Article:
Ask 20 people for an idea on a fundraiser and guess what you are going to get? Probably 20 different ideas! That can make it tough to reach a starting point for your fundraiser.
Even if you are the leader of a fundraising project, you have to defer to the opinions of others. In many cases, reaching a consensus on any matter is very difficult; often, a plethora of ideas – even really great ideas – just leads to disagreements and arguing. People become fixated on getting their way, and lose sight of the bigger picture.
Having a room full of disagreeing fundraising volunteers can make it seem impossible to pull off a successful fundraiser, but if you hone your leadership skills, you can pull your group back together and still have a very successful fundraiser.
Don’t Take It Personal
Most fundraising volunteers have a personal stake in the group they are fundraising for. So it’s natural that they might get emotionally invested, and possibly slip into disagreement. Usually, the problem is that too many people are taking things personally, fighting more for their own ideas than for the best ideas. If you can make your fellow fundraising volunteers see that that is what’s happening, you might strike a chord and get things back on track.
When making your point, though, be careful not to be too judgmental or accusational. Speak in general terms to all, offer a few motivational words to remind people why you are all in this, and ask people to keep an open mind about the ideas of others.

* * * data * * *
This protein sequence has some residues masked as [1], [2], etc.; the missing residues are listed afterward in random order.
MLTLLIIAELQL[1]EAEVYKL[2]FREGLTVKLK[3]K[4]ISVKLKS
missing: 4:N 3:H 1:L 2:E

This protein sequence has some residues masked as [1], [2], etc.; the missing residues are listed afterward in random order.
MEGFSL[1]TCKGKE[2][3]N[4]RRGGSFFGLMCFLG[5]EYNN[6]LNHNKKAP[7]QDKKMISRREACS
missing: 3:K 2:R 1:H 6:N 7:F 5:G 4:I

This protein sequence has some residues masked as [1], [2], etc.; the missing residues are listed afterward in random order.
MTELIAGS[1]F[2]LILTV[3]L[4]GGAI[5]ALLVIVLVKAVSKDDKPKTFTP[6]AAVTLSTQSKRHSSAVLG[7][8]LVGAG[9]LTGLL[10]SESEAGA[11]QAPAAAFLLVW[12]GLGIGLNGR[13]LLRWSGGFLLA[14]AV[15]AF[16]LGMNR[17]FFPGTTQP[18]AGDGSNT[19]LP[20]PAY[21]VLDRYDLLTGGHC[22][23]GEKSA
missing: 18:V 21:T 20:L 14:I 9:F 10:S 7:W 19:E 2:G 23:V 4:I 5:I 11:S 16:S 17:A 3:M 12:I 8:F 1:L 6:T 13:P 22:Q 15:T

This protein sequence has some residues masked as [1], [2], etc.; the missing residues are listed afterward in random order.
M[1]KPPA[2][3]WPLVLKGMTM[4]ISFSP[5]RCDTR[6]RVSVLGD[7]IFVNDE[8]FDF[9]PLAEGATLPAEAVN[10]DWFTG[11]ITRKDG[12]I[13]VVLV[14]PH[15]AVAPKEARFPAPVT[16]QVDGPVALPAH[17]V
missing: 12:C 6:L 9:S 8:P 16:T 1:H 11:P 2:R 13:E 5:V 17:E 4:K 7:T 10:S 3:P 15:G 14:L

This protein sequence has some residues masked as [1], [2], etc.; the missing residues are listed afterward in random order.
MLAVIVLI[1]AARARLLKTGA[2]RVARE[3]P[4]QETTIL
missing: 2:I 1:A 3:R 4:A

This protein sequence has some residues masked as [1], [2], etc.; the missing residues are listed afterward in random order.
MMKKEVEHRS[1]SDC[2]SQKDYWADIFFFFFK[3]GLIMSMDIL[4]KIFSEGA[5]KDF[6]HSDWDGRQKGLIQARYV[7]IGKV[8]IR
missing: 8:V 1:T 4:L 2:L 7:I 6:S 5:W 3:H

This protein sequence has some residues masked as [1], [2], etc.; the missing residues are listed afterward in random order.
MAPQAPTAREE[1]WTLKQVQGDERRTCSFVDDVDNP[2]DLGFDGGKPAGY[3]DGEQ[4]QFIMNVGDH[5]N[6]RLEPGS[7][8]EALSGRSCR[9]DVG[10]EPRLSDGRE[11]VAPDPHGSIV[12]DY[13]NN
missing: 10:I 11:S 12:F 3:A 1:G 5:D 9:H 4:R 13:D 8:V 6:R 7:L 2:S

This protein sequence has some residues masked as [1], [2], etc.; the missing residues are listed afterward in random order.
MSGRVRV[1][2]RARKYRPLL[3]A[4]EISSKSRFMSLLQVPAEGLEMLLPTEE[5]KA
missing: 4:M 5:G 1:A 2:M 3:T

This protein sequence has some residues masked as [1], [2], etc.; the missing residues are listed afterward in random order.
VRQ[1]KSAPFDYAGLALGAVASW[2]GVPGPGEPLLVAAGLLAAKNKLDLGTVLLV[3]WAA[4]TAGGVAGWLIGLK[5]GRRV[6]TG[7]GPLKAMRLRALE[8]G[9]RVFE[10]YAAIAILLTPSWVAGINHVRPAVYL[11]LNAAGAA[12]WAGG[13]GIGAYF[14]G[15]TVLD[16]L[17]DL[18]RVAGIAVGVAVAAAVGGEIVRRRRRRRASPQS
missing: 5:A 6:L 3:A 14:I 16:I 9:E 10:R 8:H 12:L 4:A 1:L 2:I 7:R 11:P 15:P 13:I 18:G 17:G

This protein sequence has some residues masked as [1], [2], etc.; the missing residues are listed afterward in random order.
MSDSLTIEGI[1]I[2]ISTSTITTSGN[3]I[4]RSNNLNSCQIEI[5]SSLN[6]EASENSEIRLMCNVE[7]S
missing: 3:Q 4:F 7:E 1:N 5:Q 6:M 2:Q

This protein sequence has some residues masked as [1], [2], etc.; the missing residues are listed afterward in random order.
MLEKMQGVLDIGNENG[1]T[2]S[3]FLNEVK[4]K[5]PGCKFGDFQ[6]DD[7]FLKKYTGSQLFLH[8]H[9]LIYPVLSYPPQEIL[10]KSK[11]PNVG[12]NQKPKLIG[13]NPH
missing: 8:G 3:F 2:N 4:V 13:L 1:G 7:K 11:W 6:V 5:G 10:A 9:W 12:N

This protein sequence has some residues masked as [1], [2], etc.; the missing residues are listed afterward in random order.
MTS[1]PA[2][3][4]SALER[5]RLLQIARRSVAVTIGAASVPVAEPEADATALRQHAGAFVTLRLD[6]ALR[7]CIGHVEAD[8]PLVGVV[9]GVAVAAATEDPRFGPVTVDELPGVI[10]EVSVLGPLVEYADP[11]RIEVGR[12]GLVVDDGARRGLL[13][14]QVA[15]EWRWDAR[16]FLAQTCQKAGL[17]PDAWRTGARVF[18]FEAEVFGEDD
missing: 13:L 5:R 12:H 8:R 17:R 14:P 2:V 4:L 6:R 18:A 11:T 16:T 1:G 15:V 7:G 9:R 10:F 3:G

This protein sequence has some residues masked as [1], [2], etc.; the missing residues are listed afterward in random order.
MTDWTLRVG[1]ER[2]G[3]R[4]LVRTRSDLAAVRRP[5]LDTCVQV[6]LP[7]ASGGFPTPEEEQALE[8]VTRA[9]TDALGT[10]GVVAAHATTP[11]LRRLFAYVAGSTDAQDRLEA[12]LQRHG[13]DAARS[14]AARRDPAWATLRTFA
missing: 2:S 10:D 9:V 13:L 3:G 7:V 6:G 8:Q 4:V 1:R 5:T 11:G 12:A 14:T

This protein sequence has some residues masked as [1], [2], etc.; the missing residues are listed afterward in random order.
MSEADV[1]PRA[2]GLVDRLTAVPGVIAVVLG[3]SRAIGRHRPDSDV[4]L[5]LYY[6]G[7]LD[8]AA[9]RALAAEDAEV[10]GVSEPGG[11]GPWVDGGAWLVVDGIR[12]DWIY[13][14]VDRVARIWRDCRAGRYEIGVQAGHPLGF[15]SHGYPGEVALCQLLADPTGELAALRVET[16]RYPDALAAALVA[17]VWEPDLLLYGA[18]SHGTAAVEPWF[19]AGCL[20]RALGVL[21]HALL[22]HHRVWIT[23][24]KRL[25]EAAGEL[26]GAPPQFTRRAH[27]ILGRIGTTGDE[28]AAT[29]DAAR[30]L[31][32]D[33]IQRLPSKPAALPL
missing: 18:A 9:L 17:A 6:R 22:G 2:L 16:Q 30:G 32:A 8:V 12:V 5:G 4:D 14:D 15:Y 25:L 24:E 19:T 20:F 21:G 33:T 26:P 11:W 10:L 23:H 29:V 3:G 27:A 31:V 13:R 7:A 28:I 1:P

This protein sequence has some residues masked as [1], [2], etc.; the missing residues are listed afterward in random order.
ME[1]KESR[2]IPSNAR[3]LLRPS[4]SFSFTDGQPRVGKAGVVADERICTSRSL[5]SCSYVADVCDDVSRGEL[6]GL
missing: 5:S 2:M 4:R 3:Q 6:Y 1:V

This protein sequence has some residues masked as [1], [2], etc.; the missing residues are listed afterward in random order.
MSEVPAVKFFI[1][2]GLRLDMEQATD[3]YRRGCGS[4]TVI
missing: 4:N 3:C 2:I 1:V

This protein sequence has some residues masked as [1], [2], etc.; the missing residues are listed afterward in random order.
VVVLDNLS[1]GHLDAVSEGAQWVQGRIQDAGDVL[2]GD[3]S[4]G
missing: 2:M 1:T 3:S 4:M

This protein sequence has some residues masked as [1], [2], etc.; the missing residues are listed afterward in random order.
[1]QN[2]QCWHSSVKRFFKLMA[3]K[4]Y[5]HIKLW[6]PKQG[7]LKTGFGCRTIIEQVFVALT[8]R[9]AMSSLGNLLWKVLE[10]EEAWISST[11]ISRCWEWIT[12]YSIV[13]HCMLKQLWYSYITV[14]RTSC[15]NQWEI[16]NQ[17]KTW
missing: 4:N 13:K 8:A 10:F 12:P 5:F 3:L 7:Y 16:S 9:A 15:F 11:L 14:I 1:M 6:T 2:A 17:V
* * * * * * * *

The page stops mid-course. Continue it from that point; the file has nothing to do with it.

Also, don’t let yourself take things too personally. Accept that disagreement is part of the process, not always a reflection of poor leadership, and take confidence in the fact that your fundraiser should come off better for taking the time needed to make good decisions.
Some Tips To Ease Fundraising Disagreements
The big task is to bring everybody back to a common ground. Show them the problems that are facing your organization, as well as the problems the disagreements are creating within the group. Hold a meeting or send out a letter and appeal to everyone’s good nature. Then, open up the conversation and follow the majority rule.
• Poll the group to put all the ideas on the table
• Open up the conversation, but insist in civil discussion. No personal attacks are to be allowed.
• If someone really can’t participate in a civil manner, ask them to leave the group; you do not need that kind of ‘help’.
• Take a vote to make major decisions, and go with the majority vote (not necessarily a majority of voters, but a majority of votes)
• If all else fails, pull a hat trick and randomly choose your fundraiser.
For a really divisive group, consider enlisting the help of a neutral third party.
• Ask a respected community or organization member to come in, listen to the group, and make a decision in the best interest of the group. Explain to the group who is coming in and why, and explain that the decision of the mediator is final.
• Consider hiring a professional fundraising consultant
• Defer to the opinion of your fundraising company. Explain the many options, details about your group size, membership, volunteer base, and your financial goal, and ask what the fundraising company recommends.
Dealing with a much divided group of fundraising volunteers is not easy, but with good management of the situation, you can save your fundraising program. The key is to always aim to keep the focus of the group on the needs of the group, and not on the egos of individuals.